Another on-rails shooter? Well, sort of, but stay with me on this one. The on-rails type shooter was fairly common on the 3DO, so what did Novastorm bring to the table that Starblade and Burning Soldier didn’t? And will this be the last on-rails shooter I’ll review for a while?
Yes, to the second question, but as to the first, well, that’s why we’re here today. Novastorm began its life on the FM Towns Marty, a lovely, if little known outside of Japan 32-bit console, as Scavenger 4 in 1993. The following year saw re-named ports to the 3DO and Mega-CD, whilst 1995 saw DOS and PlayStation versions hit the shelves. The early 1990’s was a time of storage wonder as developers moved from limited capacity cartridges to the seemingly unlimited world of compact discs. Novastorm is a prime example of this. There is a six minute full motion video to watch when you start the game. Thankfully, this can be skipped.
As an on-rails shooter, the landscapes stream off the CD, but instead of the usual cursor, this game offers a third person view and you get to see your ship in action. This also means that you can interact in a limited way with terrain and other obstacles. In particular, the final level requires some nifty moves to avoid taking hits to your shields. One advantage of this streaming is that you get a real sense of speed and the game itself moves like the clappers most of the time.
Novastorm uses sprites for everything other than the terrain, and this really does show up against the streaming backdrop like bad 1970’s era chroma-key. As noted above, this means a fast display, although you can get some slowdown where there is a ton of stuff on screen but it’s not a game breaker. One downside of using sprites is that they are quite large and things can get confusing on a busy screen, meaning you’ll take hits just because you’re not sure what’s heading for you at times. You can, however, specify up to nine lives in game so the frantic action doesn’t feel unfair.
Sound is distinctly average with this game. The techno soundtrack is… there. It’s too generic to add much, even if you can see what they were aiming for, whilst the sound effects are weak. Gunfire is especially bad, and you don’t feel like you’re dealing death to all and sundry when you hear the shots go out.
What Novastorm does offer though, is a challenge, and whilst there are only four levels (based on four planets: Volcano, Desert, Ice and City), each one will make you work for your money. That said, this is not a long game and once you get the hang of it, you can blast through this game from start to finish in less than an hour. Oh, you’ll enjoy that hour, but still, not a lengthy game by any means. If this were a review from 1994, the score would definitely reflect that. As it is, this is more something to note rather than judge on. This should not detract from the fact that Novastorm is a decent shooter experience that will tax new and experienced players alike.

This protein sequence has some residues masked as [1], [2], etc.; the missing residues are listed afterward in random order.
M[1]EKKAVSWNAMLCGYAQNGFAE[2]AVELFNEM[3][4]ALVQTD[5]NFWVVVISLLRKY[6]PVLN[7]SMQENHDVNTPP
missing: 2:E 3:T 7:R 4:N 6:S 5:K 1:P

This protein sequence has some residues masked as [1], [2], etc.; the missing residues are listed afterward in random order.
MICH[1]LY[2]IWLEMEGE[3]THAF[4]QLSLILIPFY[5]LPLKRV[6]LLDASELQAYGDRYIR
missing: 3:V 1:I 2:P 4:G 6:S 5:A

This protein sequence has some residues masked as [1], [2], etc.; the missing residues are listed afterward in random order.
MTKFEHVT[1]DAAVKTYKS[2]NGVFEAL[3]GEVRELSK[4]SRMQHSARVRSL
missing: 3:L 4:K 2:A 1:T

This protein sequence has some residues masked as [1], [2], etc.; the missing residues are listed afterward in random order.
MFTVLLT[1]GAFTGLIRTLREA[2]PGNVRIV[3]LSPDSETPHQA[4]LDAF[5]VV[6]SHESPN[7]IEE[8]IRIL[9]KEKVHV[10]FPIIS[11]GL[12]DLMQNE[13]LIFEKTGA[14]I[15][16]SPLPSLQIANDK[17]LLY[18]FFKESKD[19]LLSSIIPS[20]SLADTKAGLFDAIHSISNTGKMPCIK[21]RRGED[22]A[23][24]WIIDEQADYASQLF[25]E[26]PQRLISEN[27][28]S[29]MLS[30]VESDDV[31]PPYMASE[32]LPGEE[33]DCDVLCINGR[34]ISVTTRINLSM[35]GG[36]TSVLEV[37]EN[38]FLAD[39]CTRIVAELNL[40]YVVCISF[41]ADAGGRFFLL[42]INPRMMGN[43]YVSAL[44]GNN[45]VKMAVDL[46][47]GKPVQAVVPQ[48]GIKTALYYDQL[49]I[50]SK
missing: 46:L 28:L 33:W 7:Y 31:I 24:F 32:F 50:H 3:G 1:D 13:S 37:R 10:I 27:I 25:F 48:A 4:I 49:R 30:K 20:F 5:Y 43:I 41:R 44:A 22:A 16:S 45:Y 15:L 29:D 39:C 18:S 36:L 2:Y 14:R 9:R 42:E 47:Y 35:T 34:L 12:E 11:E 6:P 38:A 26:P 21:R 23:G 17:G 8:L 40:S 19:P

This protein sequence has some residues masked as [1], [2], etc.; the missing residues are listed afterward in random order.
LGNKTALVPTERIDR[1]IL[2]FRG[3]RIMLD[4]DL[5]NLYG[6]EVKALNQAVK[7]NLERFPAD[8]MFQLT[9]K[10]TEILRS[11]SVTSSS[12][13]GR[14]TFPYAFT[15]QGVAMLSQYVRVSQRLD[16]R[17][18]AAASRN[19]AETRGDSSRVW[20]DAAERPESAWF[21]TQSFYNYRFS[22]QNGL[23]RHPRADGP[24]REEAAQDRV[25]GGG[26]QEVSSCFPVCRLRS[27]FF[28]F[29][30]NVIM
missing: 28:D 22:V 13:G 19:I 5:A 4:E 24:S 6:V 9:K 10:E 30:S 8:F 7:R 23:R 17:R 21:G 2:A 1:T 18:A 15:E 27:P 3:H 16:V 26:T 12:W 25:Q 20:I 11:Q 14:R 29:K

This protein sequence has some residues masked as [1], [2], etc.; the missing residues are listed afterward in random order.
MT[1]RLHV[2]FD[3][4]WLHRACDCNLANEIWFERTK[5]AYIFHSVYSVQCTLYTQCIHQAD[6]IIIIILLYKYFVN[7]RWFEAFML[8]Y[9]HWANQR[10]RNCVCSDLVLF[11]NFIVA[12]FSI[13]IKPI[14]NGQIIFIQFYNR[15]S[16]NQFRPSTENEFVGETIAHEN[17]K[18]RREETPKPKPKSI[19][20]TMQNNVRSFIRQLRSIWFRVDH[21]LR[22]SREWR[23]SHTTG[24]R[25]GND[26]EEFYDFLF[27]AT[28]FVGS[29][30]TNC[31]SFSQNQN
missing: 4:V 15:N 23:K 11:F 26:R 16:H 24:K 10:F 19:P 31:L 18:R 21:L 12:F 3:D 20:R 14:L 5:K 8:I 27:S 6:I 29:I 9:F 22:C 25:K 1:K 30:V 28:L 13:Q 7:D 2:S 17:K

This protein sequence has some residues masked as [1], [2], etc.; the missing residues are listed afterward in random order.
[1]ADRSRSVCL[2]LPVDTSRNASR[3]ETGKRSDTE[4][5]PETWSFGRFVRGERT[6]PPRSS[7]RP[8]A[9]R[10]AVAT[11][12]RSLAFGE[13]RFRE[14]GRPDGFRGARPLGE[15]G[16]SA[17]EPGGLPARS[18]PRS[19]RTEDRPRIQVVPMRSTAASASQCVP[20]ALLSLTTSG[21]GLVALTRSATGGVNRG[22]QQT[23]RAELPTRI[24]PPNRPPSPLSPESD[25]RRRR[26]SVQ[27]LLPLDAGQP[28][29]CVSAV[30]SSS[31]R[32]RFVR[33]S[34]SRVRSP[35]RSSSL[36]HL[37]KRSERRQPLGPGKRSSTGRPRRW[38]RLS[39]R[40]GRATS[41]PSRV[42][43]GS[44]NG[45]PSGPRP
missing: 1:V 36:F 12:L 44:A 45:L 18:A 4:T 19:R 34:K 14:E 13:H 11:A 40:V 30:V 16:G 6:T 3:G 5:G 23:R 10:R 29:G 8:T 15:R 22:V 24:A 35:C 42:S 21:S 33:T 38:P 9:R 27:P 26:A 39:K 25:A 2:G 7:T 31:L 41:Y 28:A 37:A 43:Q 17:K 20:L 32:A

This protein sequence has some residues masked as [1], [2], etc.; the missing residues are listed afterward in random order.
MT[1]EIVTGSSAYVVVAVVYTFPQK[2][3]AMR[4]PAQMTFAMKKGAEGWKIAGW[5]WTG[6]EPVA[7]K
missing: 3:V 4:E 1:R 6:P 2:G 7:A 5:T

Presentation is key for Novastorm though, and as well as getting that six minute intro movie, you also get CGI cutscenes featuring your ship and the various planets that comprise the stages. However, unlike the opener, these cannot be skipped. They are synced nicely to the in-game streaming so the change from cutscene to gameplay is relatively seamless, but every time you die, you’ll see the same amination time and time again. What they also reveal, especially once you get to the planet’s surface, is that there is quite a short viewing distance. Maybe I expected better with the backgrounds being pre-rendered, but there isn’t much of a landscape to look at past your ship. Then again, you’ll be too busy dodging fire and shooting back to notice. The last level also suffers from a lack of light. The cityscape is far too dark and comes across as quite bland. There are even some live action sequences that are supposed to jazz up the story but are too po-faced and ultra low-budget to be really effective. A couple of the accents also reminded me of am-dram theatre production Americana. Kudos though for trying to fill up that lovely shiny disc.
Novastorm is not a bad game and while I mock the dated presentation, it offers a more fun and fulfilling shooting experience than either Burning Soldier or Starblade. You can see where the effort went into this game and they have nailed the core shooting mechanics which makes this game more enjoyable to play. Could this have been released on cart? No, not with the pre-rendered graphics, although it does feel that the use of disc storage meant that there was a focus on looks instead of user experience. Despite that, it gets a conditional recommendation on the basis that fans of the genre will love it. Others, maybe less so.
If you have any comments, or questions about this review, or if you have suggestions for titles you would like to see reviewed, you can follow and contact me on Twitter.
Novastorm is a good, but sadly not great, shooter that falls foul of the disc bloat that plagued early CD-based titles.
Quiet guy enjoying videogames (both retro and modern), military history, historical wargaming, sci-fi and fantasy. Run my own blog at tantobieinternettattler.blogspot.com which covers most of my hobbies and interests.